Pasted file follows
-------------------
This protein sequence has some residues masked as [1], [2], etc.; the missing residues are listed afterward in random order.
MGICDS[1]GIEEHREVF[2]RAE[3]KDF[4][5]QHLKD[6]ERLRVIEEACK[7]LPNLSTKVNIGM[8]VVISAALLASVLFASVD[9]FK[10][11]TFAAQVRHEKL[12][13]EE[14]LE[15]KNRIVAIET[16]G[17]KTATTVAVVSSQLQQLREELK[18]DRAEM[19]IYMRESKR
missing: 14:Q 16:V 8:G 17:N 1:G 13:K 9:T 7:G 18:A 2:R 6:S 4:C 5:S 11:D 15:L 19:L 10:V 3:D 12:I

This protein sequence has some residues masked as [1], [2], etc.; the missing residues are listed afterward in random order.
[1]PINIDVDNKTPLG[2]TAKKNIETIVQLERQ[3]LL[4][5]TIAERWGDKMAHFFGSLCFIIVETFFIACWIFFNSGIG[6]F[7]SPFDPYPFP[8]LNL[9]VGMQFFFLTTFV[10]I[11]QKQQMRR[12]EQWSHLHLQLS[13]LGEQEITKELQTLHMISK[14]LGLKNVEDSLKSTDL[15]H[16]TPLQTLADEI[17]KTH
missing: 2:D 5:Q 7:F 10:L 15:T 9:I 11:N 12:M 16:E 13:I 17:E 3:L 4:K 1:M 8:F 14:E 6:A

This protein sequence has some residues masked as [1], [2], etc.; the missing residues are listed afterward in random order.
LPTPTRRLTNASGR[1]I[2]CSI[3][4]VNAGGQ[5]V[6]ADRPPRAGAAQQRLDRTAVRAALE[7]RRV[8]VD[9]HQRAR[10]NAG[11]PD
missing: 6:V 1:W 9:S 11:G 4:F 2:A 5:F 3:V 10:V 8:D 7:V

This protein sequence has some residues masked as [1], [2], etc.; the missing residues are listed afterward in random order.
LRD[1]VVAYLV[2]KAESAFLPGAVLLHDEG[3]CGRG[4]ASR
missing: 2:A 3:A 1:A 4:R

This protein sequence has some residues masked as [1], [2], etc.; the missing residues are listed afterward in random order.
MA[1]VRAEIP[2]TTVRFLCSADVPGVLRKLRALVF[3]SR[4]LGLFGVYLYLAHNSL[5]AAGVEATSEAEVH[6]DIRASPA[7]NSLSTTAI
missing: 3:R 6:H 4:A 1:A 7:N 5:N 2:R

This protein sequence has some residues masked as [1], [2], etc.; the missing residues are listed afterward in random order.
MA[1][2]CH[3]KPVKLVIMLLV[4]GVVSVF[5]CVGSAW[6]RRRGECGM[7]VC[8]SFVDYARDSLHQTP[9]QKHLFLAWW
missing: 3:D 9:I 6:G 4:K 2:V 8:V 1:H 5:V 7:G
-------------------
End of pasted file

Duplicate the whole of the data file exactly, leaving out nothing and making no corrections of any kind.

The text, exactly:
This protein sequence has some residues masked as [1], [2], etc.; the missing residues are listed afterward in random order.
MGICDS[1]GIEEHREVF[2]RAE[3]KDF[4][5]QHLKD[6]ERLRVIEEACK[7]LPNLSTKVNIGM[8]VVISAALLASVLFASVD[9]FK[10][11]TFAAQVRHEKL[12][13]EE[14]LE[15]KNRIVAIET[16]G[17]KTATTVAVVSSQLQQLREELK[18]DRAEM[19]IYMRESKR
missing: 14:Q 16:V 8:G 17:N 1:G 13:K 9:T 7:G 18:A 2:R 6:S 4:C 5:S 11:D 15:L 19:L 10:V 3:D 12:I

This protein sequence has some residues masked as [1], [2], etc.; the missing residues are listed afterward in random order.
[1]PINIDVDNKTPLG[2]TAKKNIETIVQLERQ[3]LL[4][5]TIAERWGDKMAHFFGSLCFIIVETFFIACWIFFNSGIG[6]F[7]SPFDPYPFP[8]LNL[9]VGMQFFFLTTFV[10]I[11]QKQQMRR[12]EQWSHLHLQLS[13]LGEQEITKELQTLHMISK[14]LGLKNVEDSLKSTDL[15]H[16]TPLQTLADEI[17]KTH
missing: 2:D 5:Q 7:F 10:L 15:T 9:I 11:N 12:M 16:E 13:I 17:E 3:L 4:K 1:M 8:F 14:E 6:A

This protein sequence has some residues masked as [1], [2], etc.; the missing residues are listed afterward in random order.
LPTPTRRLTNASGR[1]I[2]CSI[3][4]VNAGGQ[5]V[6]ADRPPRAGAAQQRLDRTAVRAALE[7]RRV[8]VD[9]HQRAR[10]NAG[11]PD
missing: 6:V 1:W 9:S 11:G 4:F 2:A 5:F 3:V 10:V 8:D 7:V

This protein sequence has some residues masked as [1], [2], etc.; the missing residues are listed afterward in random order.
LRD[1]VVAYLV[2]KAESAFLPGAVLLHDEG[3]CGRG[4]ASR
missing: 2:A 3:A 1:A 4:R

This protein sequence has some residues masked as [1], [2], etc.; the missing residues are listed afterward in random order.
MA[1]VRAEIP[2]TTVRFLCSADVPGVLRKLRALVF[3]SR[4]LGLFGVYLYLAHNSL[5]AAGVEATSEAEVH[6]DIRASPA[7]NSLSTTAI
missing: 3:R 6:H 4:A 1:A 7:N 5:N 2:R

This protein sequence has some residues masked as [1], [2], etc.; the missing residues are listed afterward in random order.
MA[1][2]CH[3]KPVKLVIMLLV[4]GVVSVF[5]CVGSAW[6]RRRGECGM[7]VC[8]SFVDYARDSLHQTP[9]QKHLFLAWW
missing: 3:D 9:I 6:G 4:K 2:V 8:V 1:H 5:V 7:G